My family plays a game every New Year’s Day where we ensure that our first bird of the year is a “good” one. It involves a blindfold. Before you become alarmed, let me do some ‘splainin’.
This started back in the early days of Bird Watcher’s Digest (then published in our house on Warren Street in Marietta, Ohio) when the busy feeders in the backyard of the Thompson family abode often yielded a European starling, rock pigeon, or a house sparrow for nearly everyone’s first bird of the year. This happened because we’d rise bleary-eyed on New Year’s Day and head downstairs for some coffee. Without thinking, we’d look out the kitchen window and accidentally see our first bird of the new year. Sometimes it was a Carolina chickadee or Carolina wren. Sometimes it was a downy woodpecker. Usually, though, it was one of the hordes of the three “sky rat” species I mentioned earlier.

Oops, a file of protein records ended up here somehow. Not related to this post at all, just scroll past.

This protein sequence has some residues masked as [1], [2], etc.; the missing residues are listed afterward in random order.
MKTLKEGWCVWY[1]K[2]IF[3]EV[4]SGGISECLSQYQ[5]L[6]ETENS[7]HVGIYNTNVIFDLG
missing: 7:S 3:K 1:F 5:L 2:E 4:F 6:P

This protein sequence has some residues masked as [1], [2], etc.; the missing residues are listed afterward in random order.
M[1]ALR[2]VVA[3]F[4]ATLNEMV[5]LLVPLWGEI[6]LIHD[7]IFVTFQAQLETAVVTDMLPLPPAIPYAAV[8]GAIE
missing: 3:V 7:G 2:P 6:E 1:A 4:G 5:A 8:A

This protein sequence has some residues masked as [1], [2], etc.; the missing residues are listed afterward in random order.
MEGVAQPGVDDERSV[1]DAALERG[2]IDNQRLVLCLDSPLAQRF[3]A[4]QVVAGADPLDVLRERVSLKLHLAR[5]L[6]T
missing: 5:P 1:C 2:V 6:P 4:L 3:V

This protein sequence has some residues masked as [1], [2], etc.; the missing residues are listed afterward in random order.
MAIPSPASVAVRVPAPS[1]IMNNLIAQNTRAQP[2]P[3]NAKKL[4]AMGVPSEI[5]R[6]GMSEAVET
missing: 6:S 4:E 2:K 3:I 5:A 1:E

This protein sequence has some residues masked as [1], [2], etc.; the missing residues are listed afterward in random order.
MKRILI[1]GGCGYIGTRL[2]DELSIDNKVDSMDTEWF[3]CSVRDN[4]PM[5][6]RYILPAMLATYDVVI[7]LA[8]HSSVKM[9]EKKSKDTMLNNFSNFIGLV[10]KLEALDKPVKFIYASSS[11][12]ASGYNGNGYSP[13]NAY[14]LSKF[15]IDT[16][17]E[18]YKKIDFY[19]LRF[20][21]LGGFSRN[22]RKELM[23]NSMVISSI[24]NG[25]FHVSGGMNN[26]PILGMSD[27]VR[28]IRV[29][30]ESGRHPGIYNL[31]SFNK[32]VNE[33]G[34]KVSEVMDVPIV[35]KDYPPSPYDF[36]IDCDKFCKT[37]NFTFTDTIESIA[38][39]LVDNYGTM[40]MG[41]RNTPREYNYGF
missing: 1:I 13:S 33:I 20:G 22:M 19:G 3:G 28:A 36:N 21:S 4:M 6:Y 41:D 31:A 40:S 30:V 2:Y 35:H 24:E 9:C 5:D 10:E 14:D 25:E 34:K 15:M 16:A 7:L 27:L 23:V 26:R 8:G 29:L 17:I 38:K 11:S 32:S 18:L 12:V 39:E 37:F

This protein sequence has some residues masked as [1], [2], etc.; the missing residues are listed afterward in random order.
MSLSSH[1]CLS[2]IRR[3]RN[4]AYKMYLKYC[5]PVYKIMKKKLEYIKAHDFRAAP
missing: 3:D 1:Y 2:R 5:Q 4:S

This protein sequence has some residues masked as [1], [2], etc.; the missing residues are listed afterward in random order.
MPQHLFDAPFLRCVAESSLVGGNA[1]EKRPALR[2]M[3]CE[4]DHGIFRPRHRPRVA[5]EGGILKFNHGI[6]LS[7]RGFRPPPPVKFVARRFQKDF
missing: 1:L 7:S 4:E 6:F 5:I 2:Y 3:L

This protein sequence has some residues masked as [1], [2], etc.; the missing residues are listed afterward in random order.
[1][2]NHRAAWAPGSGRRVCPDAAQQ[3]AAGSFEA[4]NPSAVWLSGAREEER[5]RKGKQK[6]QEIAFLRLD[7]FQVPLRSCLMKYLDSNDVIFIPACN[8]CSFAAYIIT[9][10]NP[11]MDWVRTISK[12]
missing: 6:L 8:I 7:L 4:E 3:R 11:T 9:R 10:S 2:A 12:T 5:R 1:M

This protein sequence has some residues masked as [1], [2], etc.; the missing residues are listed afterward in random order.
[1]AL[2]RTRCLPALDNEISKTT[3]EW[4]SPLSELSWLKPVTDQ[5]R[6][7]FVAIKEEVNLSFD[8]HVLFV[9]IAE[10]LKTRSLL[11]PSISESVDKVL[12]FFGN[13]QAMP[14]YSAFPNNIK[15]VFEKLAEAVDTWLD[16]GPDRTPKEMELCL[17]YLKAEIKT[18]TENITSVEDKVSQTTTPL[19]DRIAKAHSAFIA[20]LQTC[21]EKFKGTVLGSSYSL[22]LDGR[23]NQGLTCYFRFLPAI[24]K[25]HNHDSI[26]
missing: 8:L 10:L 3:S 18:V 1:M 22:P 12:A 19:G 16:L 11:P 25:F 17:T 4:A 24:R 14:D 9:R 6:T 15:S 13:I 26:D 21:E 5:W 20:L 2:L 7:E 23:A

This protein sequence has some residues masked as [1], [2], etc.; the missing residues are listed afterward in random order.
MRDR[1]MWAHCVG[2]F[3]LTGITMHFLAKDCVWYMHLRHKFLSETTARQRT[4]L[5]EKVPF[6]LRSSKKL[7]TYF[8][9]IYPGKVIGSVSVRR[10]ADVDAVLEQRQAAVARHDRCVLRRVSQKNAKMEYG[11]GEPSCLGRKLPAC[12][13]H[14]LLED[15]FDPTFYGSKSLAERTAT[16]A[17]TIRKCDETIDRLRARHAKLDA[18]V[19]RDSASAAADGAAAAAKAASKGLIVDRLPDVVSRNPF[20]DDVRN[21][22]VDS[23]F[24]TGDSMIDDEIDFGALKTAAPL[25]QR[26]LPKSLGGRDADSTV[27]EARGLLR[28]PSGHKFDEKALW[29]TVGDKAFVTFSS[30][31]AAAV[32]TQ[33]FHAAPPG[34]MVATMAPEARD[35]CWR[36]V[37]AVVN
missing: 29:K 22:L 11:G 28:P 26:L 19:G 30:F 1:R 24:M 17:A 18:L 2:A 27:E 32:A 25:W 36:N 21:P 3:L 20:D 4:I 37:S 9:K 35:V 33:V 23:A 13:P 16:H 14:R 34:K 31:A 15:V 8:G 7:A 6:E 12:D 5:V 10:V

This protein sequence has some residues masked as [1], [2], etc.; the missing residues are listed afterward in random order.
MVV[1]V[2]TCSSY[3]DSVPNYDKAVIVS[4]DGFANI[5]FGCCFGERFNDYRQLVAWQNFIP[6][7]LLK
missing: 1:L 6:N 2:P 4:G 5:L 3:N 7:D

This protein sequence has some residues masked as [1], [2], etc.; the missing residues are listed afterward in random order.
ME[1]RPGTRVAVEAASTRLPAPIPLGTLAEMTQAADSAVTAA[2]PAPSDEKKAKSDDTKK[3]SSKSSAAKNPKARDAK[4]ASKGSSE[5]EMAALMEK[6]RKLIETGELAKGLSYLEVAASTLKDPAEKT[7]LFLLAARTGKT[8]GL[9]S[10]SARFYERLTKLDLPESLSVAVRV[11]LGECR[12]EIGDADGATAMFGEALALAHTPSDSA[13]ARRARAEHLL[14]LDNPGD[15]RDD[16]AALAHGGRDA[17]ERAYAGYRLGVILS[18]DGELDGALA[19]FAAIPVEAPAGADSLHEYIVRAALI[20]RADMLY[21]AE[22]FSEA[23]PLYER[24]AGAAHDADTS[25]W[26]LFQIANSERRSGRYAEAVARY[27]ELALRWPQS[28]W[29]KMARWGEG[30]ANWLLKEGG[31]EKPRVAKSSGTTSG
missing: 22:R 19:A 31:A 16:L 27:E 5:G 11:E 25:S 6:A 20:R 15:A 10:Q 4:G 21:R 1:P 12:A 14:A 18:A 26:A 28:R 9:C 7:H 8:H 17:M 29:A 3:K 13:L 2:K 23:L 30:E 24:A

So we started choosing one lucky person to be blindfolded and led to the window by the rest of us. A spotting scope would be trained on the feeders. Then, once a nice bird appeared, such as a red-breasted nuthatch, a northern cardinal, an evening grosbeak, etc., we’d remove the blindfold and the lucky soul would get their first bird of the year!
Now, you may not want to go to such extremes, but then again you might! And if you do, then please let us know what the species is and what you had to do to get it!
Me, I’m hoping for a snowy owl. This might require some driving.
About the Author
Bill Thompson III is the editor and co-publisher of Bird Watcher's Digest. He's the author of many books about birds and a frequent speaker and guide on the birding festival circuit. His favorite bird is the red-headed woodpecker.